'Be aware of what's above you'—Spring snow brings avalanche danger

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ANCHORAGE, Alaska (KTUU) — Winter may be over, but the Alaska Avalanche Information Center is warning that avalanche danger remains a threat.

New heavy, wet snow has a hard time sticking to the mountainsides and will slide off easily.

Experts with the AAIC says that both human triggered and natural avalanches are likely during storms and up to two days after storms. This is due to springtime sun and daytime warmth. Once the clouds break and the sun comes out, the new snow will warm up quickly and slide off the slopes easily.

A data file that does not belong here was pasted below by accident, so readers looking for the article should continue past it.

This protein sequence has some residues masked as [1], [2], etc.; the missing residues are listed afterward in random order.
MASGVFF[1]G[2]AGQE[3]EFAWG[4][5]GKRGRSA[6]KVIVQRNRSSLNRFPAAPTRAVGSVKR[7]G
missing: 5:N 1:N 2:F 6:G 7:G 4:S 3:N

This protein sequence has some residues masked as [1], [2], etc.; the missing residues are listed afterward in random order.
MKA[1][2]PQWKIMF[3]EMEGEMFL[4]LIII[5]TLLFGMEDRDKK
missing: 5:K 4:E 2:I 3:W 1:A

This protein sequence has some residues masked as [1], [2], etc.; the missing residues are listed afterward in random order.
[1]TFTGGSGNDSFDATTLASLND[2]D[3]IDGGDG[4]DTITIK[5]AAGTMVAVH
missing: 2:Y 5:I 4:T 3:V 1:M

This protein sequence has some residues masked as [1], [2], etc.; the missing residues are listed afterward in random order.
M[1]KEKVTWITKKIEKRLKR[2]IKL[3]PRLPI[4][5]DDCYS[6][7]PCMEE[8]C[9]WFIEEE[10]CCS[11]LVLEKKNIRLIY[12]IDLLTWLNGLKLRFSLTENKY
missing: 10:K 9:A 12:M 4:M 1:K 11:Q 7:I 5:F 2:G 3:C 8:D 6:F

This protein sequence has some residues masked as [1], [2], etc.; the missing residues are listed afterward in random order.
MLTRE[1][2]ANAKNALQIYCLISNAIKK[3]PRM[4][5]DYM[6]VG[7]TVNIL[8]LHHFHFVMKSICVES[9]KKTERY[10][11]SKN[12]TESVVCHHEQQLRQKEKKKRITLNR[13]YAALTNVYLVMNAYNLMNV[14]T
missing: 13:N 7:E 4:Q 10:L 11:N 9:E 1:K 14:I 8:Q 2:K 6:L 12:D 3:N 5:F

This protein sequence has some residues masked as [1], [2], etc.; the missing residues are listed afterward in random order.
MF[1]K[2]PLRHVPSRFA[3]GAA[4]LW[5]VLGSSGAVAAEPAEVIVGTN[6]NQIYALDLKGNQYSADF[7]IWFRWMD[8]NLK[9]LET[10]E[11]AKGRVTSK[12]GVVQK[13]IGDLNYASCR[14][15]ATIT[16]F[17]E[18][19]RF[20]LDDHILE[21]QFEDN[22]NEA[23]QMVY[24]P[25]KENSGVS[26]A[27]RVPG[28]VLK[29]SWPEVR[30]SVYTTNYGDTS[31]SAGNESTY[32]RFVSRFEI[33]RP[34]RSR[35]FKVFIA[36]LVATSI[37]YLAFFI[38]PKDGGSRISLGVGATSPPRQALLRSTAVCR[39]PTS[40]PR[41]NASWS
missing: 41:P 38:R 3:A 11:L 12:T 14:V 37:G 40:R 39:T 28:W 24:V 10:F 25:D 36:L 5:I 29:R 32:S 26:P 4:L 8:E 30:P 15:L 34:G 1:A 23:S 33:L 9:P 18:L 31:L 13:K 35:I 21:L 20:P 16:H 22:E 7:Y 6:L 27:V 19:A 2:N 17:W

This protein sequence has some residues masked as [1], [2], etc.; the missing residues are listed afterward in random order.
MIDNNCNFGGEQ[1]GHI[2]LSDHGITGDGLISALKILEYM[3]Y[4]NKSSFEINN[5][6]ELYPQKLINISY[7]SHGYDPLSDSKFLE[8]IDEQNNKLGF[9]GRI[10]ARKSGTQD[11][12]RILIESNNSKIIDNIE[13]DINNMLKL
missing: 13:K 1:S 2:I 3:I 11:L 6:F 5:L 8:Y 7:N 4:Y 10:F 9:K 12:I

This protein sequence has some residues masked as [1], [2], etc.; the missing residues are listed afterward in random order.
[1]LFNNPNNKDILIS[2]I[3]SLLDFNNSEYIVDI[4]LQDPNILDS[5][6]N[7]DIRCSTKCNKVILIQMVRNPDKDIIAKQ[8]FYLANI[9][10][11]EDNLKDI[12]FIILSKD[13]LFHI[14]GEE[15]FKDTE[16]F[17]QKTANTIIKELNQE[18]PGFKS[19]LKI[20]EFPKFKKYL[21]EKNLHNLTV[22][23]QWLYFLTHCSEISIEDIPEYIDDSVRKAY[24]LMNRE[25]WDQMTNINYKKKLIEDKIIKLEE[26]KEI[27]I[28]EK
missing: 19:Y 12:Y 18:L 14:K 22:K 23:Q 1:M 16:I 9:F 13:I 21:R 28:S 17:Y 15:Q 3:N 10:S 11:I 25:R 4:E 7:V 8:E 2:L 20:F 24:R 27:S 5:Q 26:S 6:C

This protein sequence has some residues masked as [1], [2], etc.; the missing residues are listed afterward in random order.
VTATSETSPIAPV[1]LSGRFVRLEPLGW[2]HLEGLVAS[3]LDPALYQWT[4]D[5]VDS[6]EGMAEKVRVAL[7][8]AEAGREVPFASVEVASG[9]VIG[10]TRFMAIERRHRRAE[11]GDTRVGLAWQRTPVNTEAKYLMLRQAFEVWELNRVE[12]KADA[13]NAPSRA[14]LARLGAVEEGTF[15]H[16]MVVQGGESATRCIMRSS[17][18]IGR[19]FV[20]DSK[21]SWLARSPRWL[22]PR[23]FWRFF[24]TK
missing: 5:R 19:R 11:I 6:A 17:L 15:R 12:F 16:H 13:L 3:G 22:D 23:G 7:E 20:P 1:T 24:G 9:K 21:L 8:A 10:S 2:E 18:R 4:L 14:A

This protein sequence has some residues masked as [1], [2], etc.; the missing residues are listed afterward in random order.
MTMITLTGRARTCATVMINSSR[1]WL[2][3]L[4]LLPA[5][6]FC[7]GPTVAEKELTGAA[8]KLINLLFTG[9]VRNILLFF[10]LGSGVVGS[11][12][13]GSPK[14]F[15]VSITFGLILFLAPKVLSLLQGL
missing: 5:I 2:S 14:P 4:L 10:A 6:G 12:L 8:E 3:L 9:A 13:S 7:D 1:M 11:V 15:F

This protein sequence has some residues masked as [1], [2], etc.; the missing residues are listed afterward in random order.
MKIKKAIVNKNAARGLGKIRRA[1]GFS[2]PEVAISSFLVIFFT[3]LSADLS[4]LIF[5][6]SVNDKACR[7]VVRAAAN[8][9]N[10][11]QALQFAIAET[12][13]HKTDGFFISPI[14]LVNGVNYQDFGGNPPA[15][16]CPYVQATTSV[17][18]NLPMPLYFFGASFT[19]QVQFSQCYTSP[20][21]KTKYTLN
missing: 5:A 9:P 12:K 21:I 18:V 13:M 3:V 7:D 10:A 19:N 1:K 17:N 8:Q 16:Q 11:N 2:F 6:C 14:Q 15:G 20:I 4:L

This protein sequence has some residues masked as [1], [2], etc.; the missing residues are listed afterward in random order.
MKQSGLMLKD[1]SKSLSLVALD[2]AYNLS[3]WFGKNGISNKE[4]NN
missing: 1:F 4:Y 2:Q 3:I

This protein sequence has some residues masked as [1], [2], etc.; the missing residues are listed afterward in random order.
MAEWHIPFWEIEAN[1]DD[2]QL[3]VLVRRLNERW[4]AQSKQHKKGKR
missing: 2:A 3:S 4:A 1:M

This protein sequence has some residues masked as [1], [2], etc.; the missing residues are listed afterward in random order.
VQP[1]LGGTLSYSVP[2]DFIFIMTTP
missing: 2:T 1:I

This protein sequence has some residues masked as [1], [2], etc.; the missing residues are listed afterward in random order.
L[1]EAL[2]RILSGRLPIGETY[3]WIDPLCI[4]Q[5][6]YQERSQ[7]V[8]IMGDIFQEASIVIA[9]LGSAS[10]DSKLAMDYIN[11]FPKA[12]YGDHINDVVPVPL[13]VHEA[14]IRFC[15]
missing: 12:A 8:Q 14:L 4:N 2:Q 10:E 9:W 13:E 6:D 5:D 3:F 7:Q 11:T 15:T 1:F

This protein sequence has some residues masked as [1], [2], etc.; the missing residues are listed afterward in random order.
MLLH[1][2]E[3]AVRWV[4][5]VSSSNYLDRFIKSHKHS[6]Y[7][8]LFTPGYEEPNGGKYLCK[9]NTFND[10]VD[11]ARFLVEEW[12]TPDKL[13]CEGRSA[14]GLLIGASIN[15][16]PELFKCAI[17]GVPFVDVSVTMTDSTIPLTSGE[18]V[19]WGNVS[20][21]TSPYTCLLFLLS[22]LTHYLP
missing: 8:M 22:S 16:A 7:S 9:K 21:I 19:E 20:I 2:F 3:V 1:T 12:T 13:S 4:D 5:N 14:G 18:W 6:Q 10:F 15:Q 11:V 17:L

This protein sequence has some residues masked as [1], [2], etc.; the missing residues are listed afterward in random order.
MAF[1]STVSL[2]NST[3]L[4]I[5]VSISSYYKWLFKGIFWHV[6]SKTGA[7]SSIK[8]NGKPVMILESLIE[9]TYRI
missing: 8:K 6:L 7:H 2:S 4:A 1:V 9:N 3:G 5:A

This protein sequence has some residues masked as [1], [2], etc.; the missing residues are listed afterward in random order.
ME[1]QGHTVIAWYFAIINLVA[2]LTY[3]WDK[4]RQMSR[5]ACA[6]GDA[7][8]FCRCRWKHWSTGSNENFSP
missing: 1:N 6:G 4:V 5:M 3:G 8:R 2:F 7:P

Alaska Avalanche Information Center Executive Director Debra McGhan spoke with KTUU about one of the most dangerous and avalanche prone areas right now.

Watch her interview with Channel 2's Mike Ross above.

You can check the Hatcher Pass Avalanche Center Avalanche Advisory here.

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